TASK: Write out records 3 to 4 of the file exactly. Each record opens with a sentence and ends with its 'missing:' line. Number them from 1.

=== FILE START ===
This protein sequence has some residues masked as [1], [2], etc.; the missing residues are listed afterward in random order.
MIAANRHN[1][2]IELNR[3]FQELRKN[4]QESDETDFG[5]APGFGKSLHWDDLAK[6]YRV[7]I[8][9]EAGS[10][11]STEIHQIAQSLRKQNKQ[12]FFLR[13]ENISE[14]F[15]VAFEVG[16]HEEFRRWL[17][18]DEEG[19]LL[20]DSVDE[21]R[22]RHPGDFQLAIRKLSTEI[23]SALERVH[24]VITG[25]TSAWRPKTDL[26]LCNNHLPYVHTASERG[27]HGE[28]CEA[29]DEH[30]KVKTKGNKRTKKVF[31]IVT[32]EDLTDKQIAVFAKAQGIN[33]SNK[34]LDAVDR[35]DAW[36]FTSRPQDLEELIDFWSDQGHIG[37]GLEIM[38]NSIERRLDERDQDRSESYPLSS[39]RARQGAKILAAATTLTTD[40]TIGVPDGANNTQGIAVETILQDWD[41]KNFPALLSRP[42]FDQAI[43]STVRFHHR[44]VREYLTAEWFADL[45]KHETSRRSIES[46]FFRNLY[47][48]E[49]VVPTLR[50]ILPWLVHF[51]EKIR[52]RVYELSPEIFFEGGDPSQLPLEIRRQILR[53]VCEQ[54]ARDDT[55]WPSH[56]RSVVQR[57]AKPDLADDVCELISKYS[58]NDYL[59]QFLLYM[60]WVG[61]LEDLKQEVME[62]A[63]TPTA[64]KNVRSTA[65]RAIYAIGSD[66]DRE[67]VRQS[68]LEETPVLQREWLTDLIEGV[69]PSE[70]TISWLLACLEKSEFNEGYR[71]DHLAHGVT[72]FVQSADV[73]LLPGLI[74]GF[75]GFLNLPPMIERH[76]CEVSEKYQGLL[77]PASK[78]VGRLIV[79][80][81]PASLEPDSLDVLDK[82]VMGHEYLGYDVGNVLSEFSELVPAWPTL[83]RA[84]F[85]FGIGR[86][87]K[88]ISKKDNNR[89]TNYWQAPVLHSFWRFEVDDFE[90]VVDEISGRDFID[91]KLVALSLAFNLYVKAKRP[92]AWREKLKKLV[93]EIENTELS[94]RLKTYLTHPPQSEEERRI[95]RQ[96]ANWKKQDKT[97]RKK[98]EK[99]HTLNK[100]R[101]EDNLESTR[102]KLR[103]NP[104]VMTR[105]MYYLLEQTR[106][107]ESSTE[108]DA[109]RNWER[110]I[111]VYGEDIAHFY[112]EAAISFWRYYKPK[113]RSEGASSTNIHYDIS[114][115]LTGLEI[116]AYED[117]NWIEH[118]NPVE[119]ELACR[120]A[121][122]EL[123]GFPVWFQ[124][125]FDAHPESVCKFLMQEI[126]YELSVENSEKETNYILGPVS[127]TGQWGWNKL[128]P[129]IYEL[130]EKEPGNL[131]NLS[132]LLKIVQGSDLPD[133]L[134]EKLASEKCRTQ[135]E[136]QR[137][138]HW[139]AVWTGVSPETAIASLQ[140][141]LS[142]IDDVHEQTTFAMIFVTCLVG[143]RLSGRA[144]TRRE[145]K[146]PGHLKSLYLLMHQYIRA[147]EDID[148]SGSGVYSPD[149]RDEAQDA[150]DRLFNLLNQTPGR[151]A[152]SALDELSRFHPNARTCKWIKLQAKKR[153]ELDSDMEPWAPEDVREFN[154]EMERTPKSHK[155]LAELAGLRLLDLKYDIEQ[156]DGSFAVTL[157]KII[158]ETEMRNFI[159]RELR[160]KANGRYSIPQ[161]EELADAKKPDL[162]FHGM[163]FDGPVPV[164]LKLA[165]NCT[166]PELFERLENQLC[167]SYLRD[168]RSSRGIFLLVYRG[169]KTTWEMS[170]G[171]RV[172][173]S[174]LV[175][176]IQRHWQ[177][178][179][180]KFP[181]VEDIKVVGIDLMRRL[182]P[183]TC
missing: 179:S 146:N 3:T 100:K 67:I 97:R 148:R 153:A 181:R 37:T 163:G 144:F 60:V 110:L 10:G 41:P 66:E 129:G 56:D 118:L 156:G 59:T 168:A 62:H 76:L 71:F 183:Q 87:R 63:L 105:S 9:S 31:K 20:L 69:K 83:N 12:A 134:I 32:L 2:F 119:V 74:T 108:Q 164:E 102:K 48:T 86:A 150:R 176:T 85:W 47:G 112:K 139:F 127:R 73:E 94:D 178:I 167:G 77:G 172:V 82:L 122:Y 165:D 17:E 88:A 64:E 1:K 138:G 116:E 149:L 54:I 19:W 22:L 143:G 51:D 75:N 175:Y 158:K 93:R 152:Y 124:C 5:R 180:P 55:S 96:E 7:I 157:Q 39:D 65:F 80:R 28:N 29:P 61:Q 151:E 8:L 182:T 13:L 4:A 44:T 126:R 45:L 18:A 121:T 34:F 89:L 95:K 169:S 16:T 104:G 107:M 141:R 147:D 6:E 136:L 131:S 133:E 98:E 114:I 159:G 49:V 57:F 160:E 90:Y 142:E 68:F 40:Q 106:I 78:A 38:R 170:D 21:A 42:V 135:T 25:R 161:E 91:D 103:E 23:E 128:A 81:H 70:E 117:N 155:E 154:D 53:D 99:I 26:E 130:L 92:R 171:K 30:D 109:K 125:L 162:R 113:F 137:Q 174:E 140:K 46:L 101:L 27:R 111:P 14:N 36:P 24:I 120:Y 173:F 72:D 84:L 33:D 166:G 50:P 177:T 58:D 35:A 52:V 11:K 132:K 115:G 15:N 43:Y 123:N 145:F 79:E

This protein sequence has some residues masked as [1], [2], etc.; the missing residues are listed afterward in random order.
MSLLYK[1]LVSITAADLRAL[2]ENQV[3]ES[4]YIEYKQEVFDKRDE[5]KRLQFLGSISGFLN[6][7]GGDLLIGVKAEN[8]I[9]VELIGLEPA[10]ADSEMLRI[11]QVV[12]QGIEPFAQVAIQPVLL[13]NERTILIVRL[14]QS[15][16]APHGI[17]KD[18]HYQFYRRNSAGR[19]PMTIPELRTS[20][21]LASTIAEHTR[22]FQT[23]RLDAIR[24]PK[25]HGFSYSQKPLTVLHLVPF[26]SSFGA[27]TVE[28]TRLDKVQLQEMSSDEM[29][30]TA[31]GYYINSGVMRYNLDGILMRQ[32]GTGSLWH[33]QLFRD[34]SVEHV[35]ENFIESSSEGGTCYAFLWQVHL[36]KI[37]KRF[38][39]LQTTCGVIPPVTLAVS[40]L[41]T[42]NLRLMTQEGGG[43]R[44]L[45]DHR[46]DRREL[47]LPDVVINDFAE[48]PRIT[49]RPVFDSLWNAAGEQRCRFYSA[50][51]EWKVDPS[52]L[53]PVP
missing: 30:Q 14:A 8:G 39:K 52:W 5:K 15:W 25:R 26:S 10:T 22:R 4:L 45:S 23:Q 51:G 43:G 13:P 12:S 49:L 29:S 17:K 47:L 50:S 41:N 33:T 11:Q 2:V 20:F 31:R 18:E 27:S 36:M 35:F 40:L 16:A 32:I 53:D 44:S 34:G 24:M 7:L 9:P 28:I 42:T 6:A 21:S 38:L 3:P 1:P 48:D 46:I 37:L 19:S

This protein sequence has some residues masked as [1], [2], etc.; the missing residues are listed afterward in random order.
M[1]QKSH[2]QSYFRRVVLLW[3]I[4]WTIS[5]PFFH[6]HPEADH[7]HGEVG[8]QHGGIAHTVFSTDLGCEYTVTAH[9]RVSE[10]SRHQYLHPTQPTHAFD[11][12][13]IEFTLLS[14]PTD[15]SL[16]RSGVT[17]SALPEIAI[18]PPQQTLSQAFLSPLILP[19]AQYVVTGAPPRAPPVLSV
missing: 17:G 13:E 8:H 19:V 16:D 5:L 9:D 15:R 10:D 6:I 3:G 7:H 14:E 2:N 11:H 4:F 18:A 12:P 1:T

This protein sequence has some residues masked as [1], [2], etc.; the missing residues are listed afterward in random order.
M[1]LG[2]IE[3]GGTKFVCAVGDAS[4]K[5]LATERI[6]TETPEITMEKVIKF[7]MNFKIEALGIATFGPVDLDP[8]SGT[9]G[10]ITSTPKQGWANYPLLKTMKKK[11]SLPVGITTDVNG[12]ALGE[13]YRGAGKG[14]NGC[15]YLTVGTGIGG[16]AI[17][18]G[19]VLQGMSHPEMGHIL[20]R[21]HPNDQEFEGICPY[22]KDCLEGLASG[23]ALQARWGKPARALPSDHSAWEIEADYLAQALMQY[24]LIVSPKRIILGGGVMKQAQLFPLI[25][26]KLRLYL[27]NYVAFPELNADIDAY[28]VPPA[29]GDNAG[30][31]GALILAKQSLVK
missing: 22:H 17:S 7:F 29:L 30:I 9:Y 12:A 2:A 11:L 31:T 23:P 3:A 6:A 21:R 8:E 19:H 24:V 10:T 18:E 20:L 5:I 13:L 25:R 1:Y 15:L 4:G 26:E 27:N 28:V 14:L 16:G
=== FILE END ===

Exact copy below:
This protein sequence has some residues masked as [1], [2], etc.; the missing residues are listed afterward in random order.
M[1]QKSH[2]QSYFRRVVLLW[3]I[4]WTIS[5]PFFH[6]HPEADH[7]HGEVG[8]QHGGIAHTVFSTDLGCEYTVTAH[9]RVSE[10]SRHQYLHPTQPTHAFD[11][12][13]IEFTLLS[14]PTD[15]SL[16]RSGVT[17]SALPEIAI[18]PPQQTLSQAFLSPLILP[19]AQYVVTGAPPRAPPVLSV
missing: 17:G 13:E 8:H 19:V 16:D 5:L 9:D 15:R 10:D 6:I 3:G 7:H 14:E 2:N 11:H 4:F 18:A 12:P 1:T

This protein sequence has some residues masked as [1], [2], etc.; the missing residues are listed afterward in random order.
M[1]LG[2]IE[3]GGTKFVCAVGDAS[4]K[5]LATERI[6]TETPEITMEKVIKF[7]MNFKIEALGIATFGPVDLDP[8]SGT[9]G[10]ITSTPKQGWANYPLLKTMKKK[11]SLPVGITTDVNG[12]ALGE[13]YRGAGKG[14]NGC[15]YLTVGTGIGG[16]AI[17][18]G[19]VLQGMSHPEMGHIL[20]R[21]HPNDQEFEGICPY[22]KDCLEGLASG[23]ALQARWGKPARALPSDHSAWEIEADYLAQALMQY[24]LIVSPKRIILGGGVMKQAQLFPLI[25][26]KLRLYL[27]NYVAFPELNADIDAY[28]VPPA[29]GDNAG[30][31]GALILAKQSLVK
missing: 22:H 17:S 7:F 29:L 30:I 9:Y 12:A 2:A 11:L 31:T 23:P 3:A 6:A 21:R 8:E 19:H 24:V 10:T 18:E 20:L 5:I 13:L 25:R 1:Y 15:L 4:G 26:E 27:N 28:V 14:L 16:G